Renewing the Rust-Belt

Tony Aldous looks at the redevelopment of the city of Lowell in America.

If you go north out of Boston, Massachusetts, the names of towns are familiar to English ears – Malden and Waltham, Winchester and Woburn, Wakefield, Reading and Billericay – but their geographical relationships confusing. There is not only a Suffolk-Essex border, but a Norfolk-Middlesex one! Then, just north of Chelmsford comes the city of Lowell, named not after a place in England but a Bostonian merchant with a photographic memory. It happened like this.

In the 1790s, the merchants of Newburyport – a small seaport at the mouth of the Merrimack River – built a canal to bypass the Pawtucket Falls, in a bid to bring farm produce down through their port. Alas, the Bostonians built a better canal to link the area to their city. The Pawtucket Canal attracted next to no traffic.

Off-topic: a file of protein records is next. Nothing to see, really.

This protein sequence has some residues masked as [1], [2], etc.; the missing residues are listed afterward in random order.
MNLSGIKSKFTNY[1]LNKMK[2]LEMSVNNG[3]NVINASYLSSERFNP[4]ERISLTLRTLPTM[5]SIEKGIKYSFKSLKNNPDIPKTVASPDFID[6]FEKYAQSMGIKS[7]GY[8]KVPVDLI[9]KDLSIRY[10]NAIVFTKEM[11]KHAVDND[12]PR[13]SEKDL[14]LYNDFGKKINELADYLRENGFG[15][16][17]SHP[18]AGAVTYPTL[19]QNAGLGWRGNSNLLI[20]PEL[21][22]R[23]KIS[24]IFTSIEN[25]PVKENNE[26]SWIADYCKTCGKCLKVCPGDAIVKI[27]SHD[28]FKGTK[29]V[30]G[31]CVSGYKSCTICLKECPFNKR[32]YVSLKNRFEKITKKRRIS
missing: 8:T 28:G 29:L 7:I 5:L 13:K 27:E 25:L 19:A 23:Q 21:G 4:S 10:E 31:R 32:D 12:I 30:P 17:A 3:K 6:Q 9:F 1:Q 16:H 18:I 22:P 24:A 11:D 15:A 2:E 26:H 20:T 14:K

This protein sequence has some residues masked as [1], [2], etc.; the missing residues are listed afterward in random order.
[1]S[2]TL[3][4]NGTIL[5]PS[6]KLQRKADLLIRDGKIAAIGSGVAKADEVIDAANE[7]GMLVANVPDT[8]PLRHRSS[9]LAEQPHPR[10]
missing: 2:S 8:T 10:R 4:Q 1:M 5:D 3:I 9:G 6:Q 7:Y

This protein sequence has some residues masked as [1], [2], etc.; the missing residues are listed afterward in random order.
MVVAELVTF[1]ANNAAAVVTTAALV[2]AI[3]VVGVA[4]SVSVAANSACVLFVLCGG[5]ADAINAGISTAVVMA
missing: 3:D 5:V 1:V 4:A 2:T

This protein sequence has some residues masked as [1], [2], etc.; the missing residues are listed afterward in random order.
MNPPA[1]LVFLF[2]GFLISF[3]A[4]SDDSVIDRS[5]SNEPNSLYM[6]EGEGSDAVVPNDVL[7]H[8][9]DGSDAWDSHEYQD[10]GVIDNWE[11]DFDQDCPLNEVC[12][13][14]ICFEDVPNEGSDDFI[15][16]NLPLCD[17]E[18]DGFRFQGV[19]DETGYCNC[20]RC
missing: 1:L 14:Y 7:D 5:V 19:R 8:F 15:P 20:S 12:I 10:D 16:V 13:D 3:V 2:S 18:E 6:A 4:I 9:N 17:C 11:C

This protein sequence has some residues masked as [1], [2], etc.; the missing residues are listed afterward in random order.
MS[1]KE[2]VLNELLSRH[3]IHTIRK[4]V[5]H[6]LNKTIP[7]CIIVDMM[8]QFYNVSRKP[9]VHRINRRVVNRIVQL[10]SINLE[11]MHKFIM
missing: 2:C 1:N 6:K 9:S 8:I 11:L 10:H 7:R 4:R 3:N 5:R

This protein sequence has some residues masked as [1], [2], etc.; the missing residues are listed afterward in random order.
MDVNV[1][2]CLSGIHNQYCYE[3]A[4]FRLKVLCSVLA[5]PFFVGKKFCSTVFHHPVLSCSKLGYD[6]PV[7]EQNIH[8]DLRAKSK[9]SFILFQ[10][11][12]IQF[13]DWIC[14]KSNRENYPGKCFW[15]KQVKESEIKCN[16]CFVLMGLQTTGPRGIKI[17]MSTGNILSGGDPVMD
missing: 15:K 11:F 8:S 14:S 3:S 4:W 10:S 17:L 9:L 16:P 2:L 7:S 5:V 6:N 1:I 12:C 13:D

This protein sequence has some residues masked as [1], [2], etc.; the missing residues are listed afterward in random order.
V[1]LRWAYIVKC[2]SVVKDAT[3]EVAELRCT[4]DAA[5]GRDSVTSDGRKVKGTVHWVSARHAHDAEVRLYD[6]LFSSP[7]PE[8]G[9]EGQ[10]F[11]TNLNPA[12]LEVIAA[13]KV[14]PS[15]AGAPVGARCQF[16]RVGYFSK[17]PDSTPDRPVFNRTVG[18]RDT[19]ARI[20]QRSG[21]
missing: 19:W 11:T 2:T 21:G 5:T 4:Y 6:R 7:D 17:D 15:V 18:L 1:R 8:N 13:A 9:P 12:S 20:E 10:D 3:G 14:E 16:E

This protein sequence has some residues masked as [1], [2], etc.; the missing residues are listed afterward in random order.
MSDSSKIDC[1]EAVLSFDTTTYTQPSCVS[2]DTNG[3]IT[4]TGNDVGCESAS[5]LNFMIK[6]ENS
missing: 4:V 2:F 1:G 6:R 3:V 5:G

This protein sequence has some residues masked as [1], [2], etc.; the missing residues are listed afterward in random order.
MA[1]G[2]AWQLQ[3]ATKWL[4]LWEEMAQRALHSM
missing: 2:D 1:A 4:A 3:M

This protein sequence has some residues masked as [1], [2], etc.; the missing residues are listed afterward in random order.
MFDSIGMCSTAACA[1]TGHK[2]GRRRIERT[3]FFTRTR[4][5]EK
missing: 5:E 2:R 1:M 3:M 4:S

A few years later Francis Cabot Lowell, a leading Boston merchant, went to convalesce in England and visited cotton mills in Lancashire. Despite the mill-owners' precautions against industrial espionage, Lowell – thanks to that prodigious memory – was able on his return to 'reinvent' the power loom, and he and other 'Boston Associates' set up America's first mechanised textile mill at Waltham in 1813. When water power there proved inadequate, the 'Associates' bought out the Pawtucket Canal and were soon building the first of a dozen textile mills on a site just below the falls which be- came the city of Lowell – named after Francis Cabot.

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